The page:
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It seems to be generally well accepted that the correct way to typeset a value with units is to separate the number from the units by a space, and write the units in an upright font. For example,

One hellameter is \( 1.0\times10^{27} \) m.

The symbol for 'micro-' is the Greek letter mu, but if you compile

At the telecom wavelength of \( 1.55\ \mu \)m ...

then the spacing will be correct and the 'm' will be upright, but the 'mu' won't be.

How do you produce an upright lowercase mu? More generally, how do you make any Greek letter appear upright?

share|improve this question
Care to revisit your answer decision? It looks like Joseph's answer is superior to the one you have currently selected, as evidenced by the comments and answers of Will, Joseph, and myself. In the end, it's your question, but you will get better answers in the future. if you give a little more time (about 48 hours is recommended) for answers to come in. – Kevin Vermeer Jul 29 '10 at 15:49
I agree- we should probably promote siunitx over SIunits as that package is being actively maintained and developed. – Sharpie Aug 19 '10 at 5:02
Thanks for a nice question! Please update siunitx as the right answer (I went to the trap of trying SIunits at first, because I was impatient to read the entire tread). – Mikko May 23 '12 at 15:51
up vote 68 down vote accepted

The siunitx package does this 'properly' without the user needing to worry


(Note: I am the author of siunitx, which is the successor to both SIunits and SIstyle.)

Of course, for the more general question about upright Greek letters then the upgreek package is indeed the best plan.

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Can you explain what you mean by 'properly,' and what it is the user might have needed to worry about with the SIunit package? – Michael Underwood Jul 29 '10 at 16:18
By 'properly', I mean that the standard settings for siunitx will use an upright font for the micro symbol. The symbols is supposed to be in an upright font: see the regulations from NIST (physics.nist.gov/cuu/Units) and the BIPM (bipm.org/en/si). The issues with the SIunits package stem from the fact that it doesn't have full control of the font used for printing (according to the regulations, units should be upright in roman font). It also doesn't have the flexibility that siunitx provides. – Joseph Wright Jul 29 '10 at 20:49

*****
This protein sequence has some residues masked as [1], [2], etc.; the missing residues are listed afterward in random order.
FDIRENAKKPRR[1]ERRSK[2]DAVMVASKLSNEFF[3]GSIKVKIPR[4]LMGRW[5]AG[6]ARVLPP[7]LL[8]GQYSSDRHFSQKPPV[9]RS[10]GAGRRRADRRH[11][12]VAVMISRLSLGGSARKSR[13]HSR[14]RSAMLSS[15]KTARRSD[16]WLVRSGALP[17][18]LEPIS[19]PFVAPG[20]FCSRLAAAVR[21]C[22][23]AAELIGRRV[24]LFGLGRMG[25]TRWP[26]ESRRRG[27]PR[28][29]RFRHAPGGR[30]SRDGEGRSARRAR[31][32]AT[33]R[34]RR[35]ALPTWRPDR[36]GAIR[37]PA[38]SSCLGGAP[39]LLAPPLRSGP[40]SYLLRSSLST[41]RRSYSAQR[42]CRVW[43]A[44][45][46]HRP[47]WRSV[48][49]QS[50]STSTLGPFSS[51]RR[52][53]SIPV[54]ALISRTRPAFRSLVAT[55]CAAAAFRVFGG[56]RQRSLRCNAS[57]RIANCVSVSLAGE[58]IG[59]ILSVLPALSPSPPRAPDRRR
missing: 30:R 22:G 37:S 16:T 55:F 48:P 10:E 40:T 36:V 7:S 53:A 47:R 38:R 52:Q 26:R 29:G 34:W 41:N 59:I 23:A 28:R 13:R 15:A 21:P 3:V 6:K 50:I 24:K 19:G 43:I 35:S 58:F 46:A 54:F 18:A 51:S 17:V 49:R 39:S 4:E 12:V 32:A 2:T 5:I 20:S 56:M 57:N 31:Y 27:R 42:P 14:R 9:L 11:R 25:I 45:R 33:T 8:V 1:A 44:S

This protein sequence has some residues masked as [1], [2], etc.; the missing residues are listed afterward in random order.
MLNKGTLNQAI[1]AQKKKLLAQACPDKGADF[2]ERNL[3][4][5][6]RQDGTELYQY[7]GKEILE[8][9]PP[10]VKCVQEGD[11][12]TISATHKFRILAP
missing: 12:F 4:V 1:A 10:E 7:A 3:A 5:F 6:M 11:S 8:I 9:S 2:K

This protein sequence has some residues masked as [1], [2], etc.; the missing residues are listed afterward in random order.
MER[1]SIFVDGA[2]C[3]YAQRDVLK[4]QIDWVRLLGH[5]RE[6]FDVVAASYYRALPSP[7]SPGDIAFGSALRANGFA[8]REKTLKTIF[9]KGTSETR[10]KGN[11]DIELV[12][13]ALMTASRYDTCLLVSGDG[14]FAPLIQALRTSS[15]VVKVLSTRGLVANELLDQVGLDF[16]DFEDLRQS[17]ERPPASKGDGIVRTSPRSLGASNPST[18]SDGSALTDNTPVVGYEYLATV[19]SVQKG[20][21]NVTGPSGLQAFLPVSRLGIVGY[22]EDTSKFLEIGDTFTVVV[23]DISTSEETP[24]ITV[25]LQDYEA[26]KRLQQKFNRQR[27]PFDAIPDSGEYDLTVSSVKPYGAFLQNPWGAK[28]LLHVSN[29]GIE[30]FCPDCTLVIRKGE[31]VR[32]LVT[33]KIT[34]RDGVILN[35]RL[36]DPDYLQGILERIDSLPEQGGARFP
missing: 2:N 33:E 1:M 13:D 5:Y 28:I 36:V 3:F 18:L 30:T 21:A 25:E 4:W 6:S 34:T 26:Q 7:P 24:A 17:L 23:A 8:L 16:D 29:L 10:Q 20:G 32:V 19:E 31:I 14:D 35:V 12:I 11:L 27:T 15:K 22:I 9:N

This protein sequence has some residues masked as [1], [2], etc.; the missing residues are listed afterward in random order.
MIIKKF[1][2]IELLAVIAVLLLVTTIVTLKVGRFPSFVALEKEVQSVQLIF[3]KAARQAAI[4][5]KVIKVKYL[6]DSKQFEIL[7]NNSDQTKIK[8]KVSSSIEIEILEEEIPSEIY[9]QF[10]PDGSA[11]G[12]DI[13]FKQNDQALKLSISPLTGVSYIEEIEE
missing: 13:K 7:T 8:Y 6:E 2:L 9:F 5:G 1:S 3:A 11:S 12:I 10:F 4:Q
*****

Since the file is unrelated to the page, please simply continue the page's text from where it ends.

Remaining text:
does siunitx work if someone spells that as meter? :) – Billy ONeal Sep 29 '10 at 5:41
Indeed it does: I am a realist! Of course, you can always add additional units using \DeclareSIUnit, for example to support specialist units (which may not be SI). – Joseph Wright Sep 29 '10 at 5:49
@Largh That's because it's showing semantics. You can use the abbreviations, so for example \SI{10}{\um} or \si{\um}, as explained in the documentation. – Joseph Wright May 23 '12 at 15:57

The upgreek package provides upright Greek letters from the Euler or Adobe Symbol fonts as additional math symbols, with proper scaling in super- and subscripts.

Another way to properly write micrometer is by using the SIunits package:

share|improve this answer
Thanks! Are all of those options needed for SIunits? I didn't notice any difference with or without them based on your example. – Michael Underwood Jul 28 '10 at 21:48
The upgreek package documentation is straightforward, and says that "the lowercase letters are named \upalpha, \upbeta etc., whereas \Updelta, \Upgamma etc. create upper case." – Michael Underwood Jul 28 '10 at 21:49
No, the first two can be used to control the use of white space, Grey and squaren can be specified to avoid conflicts with other packages you may be using. – rcs Jul 28 '10 at 21:50
siunitx is the successor to siunits – Will Robertson Jul 29 '10 at 2:55
That was rather my aim :-) – Joseph Wright Sep 28 '10 at 19:33

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